A new space race is underway that could determine which startup has the most reliable aircraft for long-term space missions. The prize: a seven-year NASA contract worth $3.5 billion and temporary bragging rights over other competitors in the exclusive sector. In the running for the top position are Orbital ATK, SpaceX and Sierra Nevada.
The winner will be responsible for sending cargo to the International Space Station (ISS) in a timely manner. “We need cargo delivered to the International Space Station on a regular and reliable basis,” said NASA spokeswoman Stephanie Schierholz in an e-mail. “Regular commercial resupply missions enable NASA and our partners to continue our extensive and ongoing scientific research aboard the International Space Station.”
On a side note, the situation in the ISS is not dire and the resident astronauts are not starving. In fact, the latest broadcasts from the quarters suggest that everyone is in high spirits. NASA launched the local space race because it wants to decrease its reliance with Russia and Japan. For now, the group sends supplies using foreign vessels, like the Russian Soyuz craft. Starting next year, Russia plans on charging NASA $70 million for every seat that is being used on the spacecraft. The U.S. wants to minimize such costs without compromising safety. At the same time, the government is immensely interested in national launches, using rockets and pads made with American technology.
The Falcon 9 crash earlier this year threw off the company’s plans to bring resupply missions to the U.S. However, this does not mean that they’ve stopped trying. The new space race is the latest addition to what could be the final piece to bringing back missions to U.S. soil since the final Space Shuttle mission in 2011.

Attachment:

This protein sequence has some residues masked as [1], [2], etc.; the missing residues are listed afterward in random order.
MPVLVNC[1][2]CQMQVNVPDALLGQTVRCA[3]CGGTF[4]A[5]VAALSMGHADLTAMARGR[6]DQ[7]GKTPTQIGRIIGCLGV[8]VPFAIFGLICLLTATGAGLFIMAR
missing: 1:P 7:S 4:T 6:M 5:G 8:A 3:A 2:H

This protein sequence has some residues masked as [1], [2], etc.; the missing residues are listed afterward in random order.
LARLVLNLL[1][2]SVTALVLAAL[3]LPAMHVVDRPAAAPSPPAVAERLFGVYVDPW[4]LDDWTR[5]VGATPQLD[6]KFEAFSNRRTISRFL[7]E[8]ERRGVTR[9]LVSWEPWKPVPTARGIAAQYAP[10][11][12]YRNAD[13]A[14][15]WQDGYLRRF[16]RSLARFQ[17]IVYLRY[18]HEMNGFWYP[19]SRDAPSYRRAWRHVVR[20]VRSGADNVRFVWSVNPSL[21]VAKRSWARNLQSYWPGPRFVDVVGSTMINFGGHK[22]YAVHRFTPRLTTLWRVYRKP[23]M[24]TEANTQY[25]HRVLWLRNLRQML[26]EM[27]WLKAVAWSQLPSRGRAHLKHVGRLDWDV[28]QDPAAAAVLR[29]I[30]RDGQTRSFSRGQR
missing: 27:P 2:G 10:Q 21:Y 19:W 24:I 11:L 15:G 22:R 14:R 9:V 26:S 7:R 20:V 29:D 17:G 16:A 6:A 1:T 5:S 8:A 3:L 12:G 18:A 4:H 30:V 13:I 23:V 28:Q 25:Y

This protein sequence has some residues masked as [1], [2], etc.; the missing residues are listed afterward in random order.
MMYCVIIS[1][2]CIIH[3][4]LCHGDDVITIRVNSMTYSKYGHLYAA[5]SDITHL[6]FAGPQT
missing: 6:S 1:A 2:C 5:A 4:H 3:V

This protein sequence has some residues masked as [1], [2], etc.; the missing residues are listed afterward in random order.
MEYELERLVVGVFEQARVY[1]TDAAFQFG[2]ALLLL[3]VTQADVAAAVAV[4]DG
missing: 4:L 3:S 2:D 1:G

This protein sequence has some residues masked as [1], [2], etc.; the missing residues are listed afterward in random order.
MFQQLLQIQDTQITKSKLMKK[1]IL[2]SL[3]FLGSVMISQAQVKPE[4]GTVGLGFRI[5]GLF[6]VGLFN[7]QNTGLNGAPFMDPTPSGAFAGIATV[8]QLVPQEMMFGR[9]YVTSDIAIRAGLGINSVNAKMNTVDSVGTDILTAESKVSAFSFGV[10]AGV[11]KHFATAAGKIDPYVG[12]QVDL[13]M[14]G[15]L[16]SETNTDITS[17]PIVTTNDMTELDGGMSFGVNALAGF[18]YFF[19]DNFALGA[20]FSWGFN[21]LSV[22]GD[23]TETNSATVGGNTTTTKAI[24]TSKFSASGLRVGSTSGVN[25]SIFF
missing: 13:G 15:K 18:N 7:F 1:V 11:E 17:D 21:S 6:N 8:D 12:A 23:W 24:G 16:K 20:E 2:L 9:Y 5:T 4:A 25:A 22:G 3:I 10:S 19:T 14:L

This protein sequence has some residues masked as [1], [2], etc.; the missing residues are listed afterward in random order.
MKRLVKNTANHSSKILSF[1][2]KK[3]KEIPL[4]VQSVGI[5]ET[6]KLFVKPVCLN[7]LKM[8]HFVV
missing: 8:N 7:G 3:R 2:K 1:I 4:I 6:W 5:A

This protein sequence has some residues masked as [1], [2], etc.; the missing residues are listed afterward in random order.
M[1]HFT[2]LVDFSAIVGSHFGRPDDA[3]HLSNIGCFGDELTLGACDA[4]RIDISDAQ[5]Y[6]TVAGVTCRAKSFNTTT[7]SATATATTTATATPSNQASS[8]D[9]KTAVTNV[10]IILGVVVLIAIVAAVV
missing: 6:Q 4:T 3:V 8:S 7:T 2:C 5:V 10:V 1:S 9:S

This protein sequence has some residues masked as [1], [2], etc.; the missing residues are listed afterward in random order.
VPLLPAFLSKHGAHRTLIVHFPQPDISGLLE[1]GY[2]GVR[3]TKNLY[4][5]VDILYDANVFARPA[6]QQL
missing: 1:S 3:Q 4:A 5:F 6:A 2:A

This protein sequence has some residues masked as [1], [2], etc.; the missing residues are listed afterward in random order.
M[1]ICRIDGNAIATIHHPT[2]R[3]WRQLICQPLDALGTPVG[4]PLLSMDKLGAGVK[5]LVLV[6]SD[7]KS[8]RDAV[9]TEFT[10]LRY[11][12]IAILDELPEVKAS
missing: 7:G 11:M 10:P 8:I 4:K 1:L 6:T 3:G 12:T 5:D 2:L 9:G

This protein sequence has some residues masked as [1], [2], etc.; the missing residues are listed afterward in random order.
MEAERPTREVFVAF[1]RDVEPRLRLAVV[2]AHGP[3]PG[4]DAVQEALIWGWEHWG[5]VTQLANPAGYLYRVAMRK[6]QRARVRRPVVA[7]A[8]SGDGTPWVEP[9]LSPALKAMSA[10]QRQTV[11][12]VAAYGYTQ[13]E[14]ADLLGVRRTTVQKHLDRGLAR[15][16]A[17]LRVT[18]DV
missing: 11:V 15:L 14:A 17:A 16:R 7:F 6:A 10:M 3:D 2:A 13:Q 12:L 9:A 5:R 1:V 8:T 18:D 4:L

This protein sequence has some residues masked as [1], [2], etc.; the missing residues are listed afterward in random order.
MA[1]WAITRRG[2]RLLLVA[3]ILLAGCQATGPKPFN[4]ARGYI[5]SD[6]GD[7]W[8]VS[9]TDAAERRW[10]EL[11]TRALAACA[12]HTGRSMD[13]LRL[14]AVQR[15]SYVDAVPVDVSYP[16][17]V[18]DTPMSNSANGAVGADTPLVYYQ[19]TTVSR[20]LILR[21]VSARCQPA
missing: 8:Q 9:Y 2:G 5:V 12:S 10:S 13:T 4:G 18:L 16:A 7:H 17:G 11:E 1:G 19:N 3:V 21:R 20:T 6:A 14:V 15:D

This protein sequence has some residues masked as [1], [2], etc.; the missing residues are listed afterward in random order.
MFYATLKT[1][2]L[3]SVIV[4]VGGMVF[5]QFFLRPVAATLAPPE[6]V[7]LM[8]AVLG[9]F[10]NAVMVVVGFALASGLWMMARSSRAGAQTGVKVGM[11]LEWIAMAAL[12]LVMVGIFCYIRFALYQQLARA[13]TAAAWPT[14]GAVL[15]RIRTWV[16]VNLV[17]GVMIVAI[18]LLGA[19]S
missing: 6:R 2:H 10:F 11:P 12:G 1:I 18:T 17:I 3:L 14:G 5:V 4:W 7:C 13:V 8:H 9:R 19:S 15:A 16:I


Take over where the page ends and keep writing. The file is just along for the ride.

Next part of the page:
NASA will award the contract to one of the candidates in January of 2016. At the moment, the companies are in the process of proving to the institution that they are capable of completing the daunting task of carrying out space missions. One of the best ways to do this is by accumulating as many launches as possible.
Orbital and SpaceX are the companies to watch, with Sierra Nevada barely hanging on in the unforgiving free-for-all. Both have blemishes in their records after suffering failed missions. “The mishap was very disappointing and a pretty big blow to the team,” highlighted Frank DeMauro, Orbital’s Vice President of Human Space Systems. “The day of the mishap, we licked our wounds and let ourselves grieve a little bit, but got right into the process of figuring out how we were going to return to fly.”
The last two conclusive launches are locked in and scheduled in the coming weeks. Oribtal is up first and will launch from Cape Canaveral this Thursday (5:55 p.m. EST to be exact). Controversially, it will use Russian-made RD-180 engines for this specific attempt. SpaceX is due to launch on January 3, 2016 using a “reconfigured” Falcon 9 rocket. In addition to sending cargo, the winner could also be asked to transport astronauts to and from the ISS.